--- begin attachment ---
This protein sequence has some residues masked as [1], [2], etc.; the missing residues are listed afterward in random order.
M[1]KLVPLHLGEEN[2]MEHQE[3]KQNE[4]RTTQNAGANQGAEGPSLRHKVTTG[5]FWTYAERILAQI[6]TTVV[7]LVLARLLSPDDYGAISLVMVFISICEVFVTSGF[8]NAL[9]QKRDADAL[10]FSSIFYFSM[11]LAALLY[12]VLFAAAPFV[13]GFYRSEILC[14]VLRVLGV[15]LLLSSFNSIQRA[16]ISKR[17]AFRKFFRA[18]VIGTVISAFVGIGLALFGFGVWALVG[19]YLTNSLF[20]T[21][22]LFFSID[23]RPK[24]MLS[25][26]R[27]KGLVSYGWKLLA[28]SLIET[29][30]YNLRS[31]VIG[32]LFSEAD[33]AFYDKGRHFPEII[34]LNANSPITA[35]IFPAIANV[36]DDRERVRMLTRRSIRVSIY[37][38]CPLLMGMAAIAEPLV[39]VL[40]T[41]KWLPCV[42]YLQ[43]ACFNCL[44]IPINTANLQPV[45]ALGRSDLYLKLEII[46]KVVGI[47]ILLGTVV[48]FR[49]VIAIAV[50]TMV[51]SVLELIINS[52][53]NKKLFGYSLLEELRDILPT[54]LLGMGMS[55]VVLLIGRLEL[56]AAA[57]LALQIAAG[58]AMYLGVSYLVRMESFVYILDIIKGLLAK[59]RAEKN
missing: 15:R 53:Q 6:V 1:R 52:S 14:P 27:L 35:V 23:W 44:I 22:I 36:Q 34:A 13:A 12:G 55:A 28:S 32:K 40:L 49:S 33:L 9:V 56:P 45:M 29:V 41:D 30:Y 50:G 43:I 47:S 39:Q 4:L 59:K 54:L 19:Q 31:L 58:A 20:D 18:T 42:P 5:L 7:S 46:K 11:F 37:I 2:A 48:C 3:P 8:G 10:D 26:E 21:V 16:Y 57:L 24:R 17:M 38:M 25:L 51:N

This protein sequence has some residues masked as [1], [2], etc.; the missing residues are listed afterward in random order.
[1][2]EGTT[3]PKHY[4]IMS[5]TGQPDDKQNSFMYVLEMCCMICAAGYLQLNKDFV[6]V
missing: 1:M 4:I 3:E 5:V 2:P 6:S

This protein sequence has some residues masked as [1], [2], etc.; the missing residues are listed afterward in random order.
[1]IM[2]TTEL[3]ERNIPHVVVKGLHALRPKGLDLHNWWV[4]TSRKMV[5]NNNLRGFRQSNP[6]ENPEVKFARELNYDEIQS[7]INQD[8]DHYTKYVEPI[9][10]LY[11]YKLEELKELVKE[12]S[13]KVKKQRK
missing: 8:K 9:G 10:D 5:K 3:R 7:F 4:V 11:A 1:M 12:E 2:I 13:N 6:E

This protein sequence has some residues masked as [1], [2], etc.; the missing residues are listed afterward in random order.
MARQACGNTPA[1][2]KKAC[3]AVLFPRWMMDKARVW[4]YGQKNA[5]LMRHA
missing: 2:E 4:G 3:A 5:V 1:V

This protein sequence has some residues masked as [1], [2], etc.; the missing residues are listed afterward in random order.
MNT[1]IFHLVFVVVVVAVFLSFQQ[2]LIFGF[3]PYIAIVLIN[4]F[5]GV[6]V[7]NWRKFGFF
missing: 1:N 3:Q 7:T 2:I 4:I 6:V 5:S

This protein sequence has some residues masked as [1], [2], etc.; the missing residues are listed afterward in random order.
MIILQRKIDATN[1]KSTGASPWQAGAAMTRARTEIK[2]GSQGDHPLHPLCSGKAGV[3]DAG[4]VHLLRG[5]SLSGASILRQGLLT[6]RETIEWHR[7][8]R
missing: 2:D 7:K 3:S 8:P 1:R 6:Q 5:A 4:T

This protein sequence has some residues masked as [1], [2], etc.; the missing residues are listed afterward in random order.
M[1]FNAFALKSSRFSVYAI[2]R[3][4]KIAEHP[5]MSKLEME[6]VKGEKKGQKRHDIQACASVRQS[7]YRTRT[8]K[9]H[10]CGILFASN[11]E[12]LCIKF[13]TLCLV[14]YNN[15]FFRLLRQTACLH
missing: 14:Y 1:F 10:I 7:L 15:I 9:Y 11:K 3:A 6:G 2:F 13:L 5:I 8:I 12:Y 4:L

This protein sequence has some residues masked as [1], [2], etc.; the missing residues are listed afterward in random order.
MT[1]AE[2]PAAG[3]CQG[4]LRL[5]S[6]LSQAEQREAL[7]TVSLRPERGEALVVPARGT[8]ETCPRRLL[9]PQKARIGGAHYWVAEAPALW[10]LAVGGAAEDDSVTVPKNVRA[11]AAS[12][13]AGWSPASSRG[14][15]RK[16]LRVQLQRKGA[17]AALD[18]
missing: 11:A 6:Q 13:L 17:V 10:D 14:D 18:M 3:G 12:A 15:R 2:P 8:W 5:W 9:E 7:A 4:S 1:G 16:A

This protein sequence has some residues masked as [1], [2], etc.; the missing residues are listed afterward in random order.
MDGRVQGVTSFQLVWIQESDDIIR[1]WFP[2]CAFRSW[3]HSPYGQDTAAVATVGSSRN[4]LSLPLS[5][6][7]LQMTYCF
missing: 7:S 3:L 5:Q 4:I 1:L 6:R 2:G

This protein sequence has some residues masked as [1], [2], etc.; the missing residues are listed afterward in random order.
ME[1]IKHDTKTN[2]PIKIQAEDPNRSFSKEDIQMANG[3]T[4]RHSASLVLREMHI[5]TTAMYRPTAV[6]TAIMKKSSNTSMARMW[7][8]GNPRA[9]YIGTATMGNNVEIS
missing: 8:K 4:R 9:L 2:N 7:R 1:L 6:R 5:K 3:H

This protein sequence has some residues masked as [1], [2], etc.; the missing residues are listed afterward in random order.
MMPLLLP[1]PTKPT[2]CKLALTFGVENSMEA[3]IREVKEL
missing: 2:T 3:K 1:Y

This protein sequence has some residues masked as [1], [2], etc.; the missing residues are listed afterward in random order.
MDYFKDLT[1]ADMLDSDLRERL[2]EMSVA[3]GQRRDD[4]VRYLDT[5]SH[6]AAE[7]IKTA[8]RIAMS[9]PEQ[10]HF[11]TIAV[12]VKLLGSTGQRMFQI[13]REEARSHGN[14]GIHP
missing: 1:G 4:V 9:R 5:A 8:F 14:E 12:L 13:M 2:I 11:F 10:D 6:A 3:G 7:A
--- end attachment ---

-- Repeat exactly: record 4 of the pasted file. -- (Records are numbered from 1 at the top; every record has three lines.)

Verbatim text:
This protein sequence has some residues masked as [1], [2], etc.; the missing residues are listed afterward in random order.
MARQACGNTPA[1][2]KKAC[3]AVLFPRWMMDKARVW[4]YGQKNA[5]LMRHA
missing: 2:E 4:G 3:A 5:V 1:V